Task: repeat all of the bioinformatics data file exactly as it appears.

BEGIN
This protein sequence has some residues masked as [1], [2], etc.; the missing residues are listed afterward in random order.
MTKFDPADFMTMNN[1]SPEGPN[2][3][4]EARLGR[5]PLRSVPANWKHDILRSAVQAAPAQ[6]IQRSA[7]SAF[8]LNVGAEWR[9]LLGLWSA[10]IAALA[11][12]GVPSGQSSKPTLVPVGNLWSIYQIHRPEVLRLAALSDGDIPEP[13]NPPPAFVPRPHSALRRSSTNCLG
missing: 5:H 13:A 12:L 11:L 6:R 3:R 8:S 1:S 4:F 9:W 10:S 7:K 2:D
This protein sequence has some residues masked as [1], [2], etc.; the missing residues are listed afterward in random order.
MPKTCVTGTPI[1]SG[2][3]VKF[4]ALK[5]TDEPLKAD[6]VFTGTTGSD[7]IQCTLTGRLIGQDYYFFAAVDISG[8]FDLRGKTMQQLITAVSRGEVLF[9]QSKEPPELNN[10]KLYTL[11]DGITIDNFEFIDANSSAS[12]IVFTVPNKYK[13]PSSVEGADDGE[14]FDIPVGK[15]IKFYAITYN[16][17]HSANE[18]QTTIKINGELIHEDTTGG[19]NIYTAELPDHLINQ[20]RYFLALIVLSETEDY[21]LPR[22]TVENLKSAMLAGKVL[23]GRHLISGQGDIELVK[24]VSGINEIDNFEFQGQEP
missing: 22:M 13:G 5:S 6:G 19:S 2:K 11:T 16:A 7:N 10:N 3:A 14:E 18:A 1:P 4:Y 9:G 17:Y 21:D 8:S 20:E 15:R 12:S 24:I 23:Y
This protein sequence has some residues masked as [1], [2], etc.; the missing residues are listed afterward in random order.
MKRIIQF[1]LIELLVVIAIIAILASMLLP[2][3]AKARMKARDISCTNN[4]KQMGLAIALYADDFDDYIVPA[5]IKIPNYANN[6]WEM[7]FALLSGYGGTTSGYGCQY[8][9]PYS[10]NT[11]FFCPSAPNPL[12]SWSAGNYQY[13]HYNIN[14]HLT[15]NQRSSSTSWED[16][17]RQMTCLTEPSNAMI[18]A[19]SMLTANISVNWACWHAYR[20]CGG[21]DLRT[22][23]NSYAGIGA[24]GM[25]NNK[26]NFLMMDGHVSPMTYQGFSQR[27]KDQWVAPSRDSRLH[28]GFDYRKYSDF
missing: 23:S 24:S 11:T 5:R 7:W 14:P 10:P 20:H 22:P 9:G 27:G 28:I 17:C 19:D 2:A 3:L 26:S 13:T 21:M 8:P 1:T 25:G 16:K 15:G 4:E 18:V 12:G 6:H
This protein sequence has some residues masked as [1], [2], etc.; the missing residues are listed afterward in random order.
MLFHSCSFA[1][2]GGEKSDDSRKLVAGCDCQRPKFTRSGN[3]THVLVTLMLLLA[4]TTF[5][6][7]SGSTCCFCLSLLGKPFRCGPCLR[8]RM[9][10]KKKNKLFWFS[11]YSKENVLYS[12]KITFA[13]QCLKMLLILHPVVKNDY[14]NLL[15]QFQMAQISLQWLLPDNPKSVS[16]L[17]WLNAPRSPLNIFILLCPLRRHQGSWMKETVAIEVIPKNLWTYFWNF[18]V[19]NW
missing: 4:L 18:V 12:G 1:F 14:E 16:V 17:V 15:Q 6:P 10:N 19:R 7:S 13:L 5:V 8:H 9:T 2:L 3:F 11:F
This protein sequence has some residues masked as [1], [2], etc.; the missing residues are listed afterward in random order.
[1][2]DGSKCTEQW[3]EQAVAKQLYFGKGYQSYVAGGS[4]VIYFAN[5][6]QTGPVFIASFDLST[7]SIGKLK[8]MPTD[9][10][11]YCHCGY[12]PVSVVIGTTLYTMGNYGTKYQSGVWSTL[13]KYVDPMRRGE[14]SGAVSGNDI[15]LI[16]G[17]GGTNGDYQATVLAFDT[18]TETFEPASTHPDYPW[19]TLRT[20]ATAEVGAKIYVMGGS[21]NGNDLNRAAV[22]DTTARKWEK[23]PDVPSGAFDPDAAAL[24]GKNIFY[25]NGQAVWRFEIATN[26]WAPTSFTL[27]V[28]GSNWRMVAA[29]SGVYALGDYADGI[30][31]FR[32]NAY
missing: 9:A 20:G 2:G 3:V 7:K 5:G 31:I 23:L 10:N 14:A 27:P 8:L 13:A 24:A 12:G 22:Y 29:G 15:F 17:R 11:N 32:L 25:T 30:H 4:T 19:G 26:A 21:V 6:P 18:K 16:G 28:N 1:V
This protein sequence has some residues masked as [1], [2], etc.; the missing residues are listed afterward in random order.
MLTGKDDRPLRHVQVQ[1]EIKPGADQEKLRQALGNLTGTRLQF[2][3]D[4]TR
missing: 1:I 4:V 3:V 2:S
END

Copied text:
This protein sequence has some residues masked as [1], [2], etc.; the missing residues are listed afterward in random order.
MTKFDPADFMTMNN[1]SPEGPN[2][3][4]EARLGR[5]PLRSVPANWKHDILRSAVQAAPAQ[6]IQRSA[7]SAF[8]LNVGAEWR[9]LLGLWSA[10]IAALA[11][12]GVPSGQSSKPTLVPVGNLWSIYQIHRPEVLRLAALSDGDIPEP[13]NPPPAFVPRPHSALRRSSTNCLG
missing: 5:H 13:A 12:L 11:L 6:R 3:R 8:S 1:S 4:F 9:W 10:S 7:K 2:D
This protein sequence has some residues masked as [1], [2], etc.; the missing residues are listed afterward in random order.
MPKTCVTGTPI[1]SG[2][3]VKF[4]ALK[5]TDEPLKAD[6]VFTGTTGSD[7]IQCTLTGRLIGQDYYFFAAVDISG[8]FDLRGKTMQQLITAVSRGEVLF[9]QSKEPPELNN[10]KLYTL[11]DGITIDNFEFIDANSSAS[12]IVFTVPNKYK[13]PSSVEGADDGE[14]FDIPVGK[15]IKFYAITYN[16][17]HSANE[18]QTTIKINGELIHEDTTGG[19]NIYTAELPDHLINQ[20]RYFLALIVLSETEDY[21]LPR[22]TVENLKSAMLAGKVL[23]GRHLISGQGDIELVK[24]VSGINEIDNFEFQGQEP
missing: 22:M 13:G 5:S 6:G 19:S 2:K 11:T 16:A 7:N 10:N 3:A 14:E 18:A 1:P 4:Y 9:G 17:Y 21:D 8:S 20:E 15:R 12:S 24:I 23:Y
This protein sequence has some residues masked as [1], [2], etc.; the missing residues are listed afterward in random order.
MKRIIQF[1]LIELLVVIAIIAILASMLLP[2][3]AKARMKARDISCTNN[4]KQMGLAIALYADDFDDYIVPA[5]IKIPNYANN[6]WEM[7]FALLSGYGGTTSGYGCQY[8][9]PYS[10]NT[11]FFCPSAPNPL[12]SWSAGNYQY[13]HYNIN[14]HLT[15]NQRSSSTSWED[16][17]RQMTCLTEPSNAMI[18]A[19]SMLTANISVNWACWHAYR[20]CGG[21]DLRT[22][23]NSYAGIGA[24]GM[25]NNK[26]NFLMMDGHVSPMTYQGFSQR[27]KDQWVAPSRDSRLH[28]GFDYRKYSDF
missing: 23:S 24:S 11:T 5:R 7:W 14:P 10:P 20:H 22:P 9:G 27:G 28:I 17:C 19:D 2:A 3:L 26:S 13:T 21:M 8:P 1:T 25:G 16:K 15:G 4:E 18:V 12:G 6:H
This protein sequence has some residues masked as [1], [2], etc.; the missing residues are listed afterward in random order.
MLFHSCSFA[1][2]GGEKSDDSRKLVAGCDCQRPKFTRSGN[3]THVLVTLMLLLA[4]TTF[5][6][7]SGSTCCFCLSLLGKPFRCGPCLR[8]RM[9][10]KKKNKLFWFS[11]YSKENVLYS[12]KITFA[13]QCLKMLLILHPVVKNDY[14]NLL[15]QFQMAQISLQWLLPDNPKSVS[16]L[17]WLNAPRSPLNIFILLCPLRRHQGSWMKETVAIEVIPKNLWTYFWNF[18]V[19]NW
missing: 4:L 18:V 12:G 1:F 14:E 16:V 17:V 15:Q 6:P 10:N 19:R 7:S 13:L 5:V 8:H 9:T 2:L 3:F 11:F
This protein sequence has some residues masked as [1], [2], etc.; the missing residues are listed afterward in random order.
[1][2]DGSKCTEQW[3]EQAVAKQLYFGKGYQSYVAGGS[4]VIYFAN[5][6]QTGPVFIASFDLST[7]SIGKLK[8]MPTD[9][10][11]YCHCGY[12]PVSVVIGTTLYTMGNYGTKYQSGVWSTL[13]KYVDPMRRGE[14]SGAVSGNDI[15]LI[16]G[17]GGTNGDYQATVLAFDT[18]TETFEPASTHPDYPW[19]TLRT[20]ATAEVGAKIYVMGGS[21]NGNDLNRAAV[22]DTTARKWEK[23]PDVPSGAFDPDAAAL[24]GKNIFY[25]NGQAVWRFEIATN[26]WAPTSFTL[27]V[28]GSNWRMVAA[29]SGVYALGDYADGI[30][31]FR[32]NAY
missing: 9:A 20:G 2:G 3:V 7:K 5:G 31:I 23:L 10:N 14:A 27:P 8:L 13:A 24:A 12:G 22:Y 29:G 15:F 17:R 11:N 32:L 25:T 30:H 4:T 19:G 26:A 21:V 6:P 18:K 16:G 28:N 1:V
This protein sequence has some residues masked as [1], [2], etc.; the missing residues are listed afterward in random order.
MLTGKDDRPLRHVQVQ[1]EIKPGADQEKLRQALGNLTGTRLQF[2][3]D[4]TR
missing: 1:I 4:V 3:V 2:S